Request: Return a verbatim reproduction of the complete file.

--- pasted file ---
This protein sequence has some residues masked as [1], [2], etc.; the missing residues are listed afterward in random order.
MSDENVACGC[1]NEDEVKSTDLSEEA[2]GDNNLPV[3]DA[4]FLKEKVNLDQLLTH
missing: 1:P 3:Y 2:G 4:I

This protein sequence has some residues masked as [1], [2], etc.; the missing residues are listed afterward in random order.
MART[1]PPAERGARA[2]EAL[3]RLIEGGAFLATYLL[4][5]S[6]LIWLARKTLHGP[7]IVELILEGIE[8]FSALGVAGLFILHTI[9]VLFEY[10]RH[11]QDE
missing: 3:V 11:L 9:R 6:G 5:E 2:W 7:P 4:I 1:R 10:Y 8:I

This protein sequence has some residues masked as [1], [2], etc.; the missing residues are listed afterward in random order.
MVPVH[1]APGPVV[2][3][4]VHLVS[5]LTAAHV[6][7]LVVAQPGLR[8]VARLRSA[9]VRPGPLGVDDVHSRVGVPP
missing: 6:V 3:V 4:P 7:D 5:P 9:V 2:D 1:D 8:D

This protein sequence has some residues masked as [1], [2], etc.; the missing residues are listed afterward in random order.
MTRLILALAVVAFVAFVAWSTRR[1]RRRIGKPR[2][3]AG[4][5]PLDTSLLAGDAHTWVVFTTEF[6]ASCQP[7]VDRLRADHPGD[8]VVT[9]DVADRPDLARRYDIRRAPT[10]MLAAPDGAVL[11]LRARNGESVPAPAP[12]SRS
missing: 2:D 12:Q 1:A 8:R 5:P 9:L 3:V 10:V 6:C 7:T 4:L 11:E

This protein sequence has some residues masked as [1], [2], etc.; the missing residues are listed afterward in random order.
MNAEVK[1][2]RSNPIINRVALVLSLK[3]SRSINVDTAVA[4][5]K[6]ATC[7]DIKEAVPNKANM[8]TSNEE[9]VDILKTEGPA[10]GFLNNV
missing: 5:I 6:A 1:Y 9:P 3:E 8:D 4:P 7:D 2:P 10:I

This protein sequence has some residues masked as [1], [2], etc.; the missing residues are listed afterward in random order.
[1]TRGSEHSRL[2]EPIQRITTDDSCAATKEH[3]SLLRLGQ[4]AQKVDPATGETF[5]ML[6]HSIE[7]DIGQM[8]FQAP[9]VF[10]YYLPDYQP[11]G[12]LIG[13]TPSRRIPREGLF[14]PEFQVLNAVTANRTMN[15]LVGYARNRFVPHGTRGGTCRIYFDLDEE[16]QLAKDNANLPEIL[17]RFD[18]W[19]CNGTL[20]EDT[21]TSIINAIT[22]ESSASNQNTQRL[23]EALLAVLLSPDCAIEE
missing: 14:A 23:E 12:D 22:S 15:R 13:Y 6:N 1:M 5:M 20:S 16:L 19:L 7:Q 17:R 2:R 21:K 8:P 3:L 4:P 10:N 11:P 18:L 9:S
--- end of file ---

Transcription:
This protein sequence has some residues masked as [1], [2], etc.; the missing residues are listed afterward in random order.
MSDENVACGC[1]NEDEVKSTDLSEEA[2]GDNNLPV[3]DA[4]FLKEKVNLDQLLTH
missing: 1:P 3:Y 2:G 4:I

This protein sequence has some residues masked as [1], [2], etc.; the missing residues are listed afterward in random order.
MART[1]PPAERGARA[2]EAL[3]RLIEGGAFLATYLL[4][5]S[6]LIWLARKTLHGP[7]IVELILEGIE[8]FSALGVAGLFILHTI[9]VLFEY[10]RH[11]QDE
missing: 3:V 11:L 9:R 6:G 5:E 2:W 7:P 4:I 1:R 10:Y 8:I

This protein sequence has some residues masked as [1], [2], etc.; the missing residues are listed afterward in random order.
MVPVH[1]APGPVV[2][3][4]VHLVS[5]LTAAHV[6][7]LVVAQPGLR[8]VARLRSA[9]VRPGPLGVDDVHSRVGVPP
missing: 6:V 3:V 4:P 7:D 5:P 9:V 2:D 1:D 8:D

This protein sequence has some residues masked as [1], [2], etc.; the missing residues are listed afterward in random order.
MTRLILALAVVAFVAFVAWSTRR[1]RRRIGKPR[2][3]AG[4][5]PLDTSLLAGDAHTWVVFTTEF[6]ASCQP[7]VDRLRADHPGD[8]VVT[9]DVADRPDLARRYDIRRAPT[10]MLAAPDGAVL[11]LRARNGESVPAPAP[12]SRS
missing: 2:D 12:Q 1:A 8:R 5:P 9:L 3:V 10:V 6:C 7:T 4:L 11:E

This protein sequence has some residues masked as [1], [2], etc.; the missing residues are listed afterward in random order.
MNAEVK[1][2]RSNPIINRVALVLSLK[3]SRSINVDTAVA[4][5]K[6]ATC[7]DIKEAVPNKANM[8]TSNEE[9]VDILKTEGPA[10]GFLNNV
missing: 5:I 6:A 1:Y 9:P 3:E 8:D 4:P 7:D 2:P 10:I

This protein sequence has some residues masked as [1], [2], etc.; the missing residues are listed afterward in random order.
[1]TRGSEHSRL[2]EPIQRITTDDSCAATKEH[3]SLLRLGQ[4]AQKVDPATGETF[5]ML[6]HSIE[7]DIGQM[8]FQAP[9]VF[10]YYLPDYQP[11]G[12]LIG[13]TPSRRIPREGLF[14]PEFQVLNAVTANRTMN[15]LVGYARNRFVPHGTRGGTCRIYFDLDEE[16]QLAKDNANLPEIL[17]RFD[18]W[19]CNGTL[20]EDT[21]TSIINAIT[22]ESSASNQNTQRL[23]EALLAVLLSPDCAIEE
missing: 14:A 23:E 12:D 22:S 15:R 13:Y 6:N 1:M 5:M 20:S 16:L 19:L 7:Q 17:R 2:R 21:K 8:P 3:L 4:P 10:N 11:P 18:L 9:S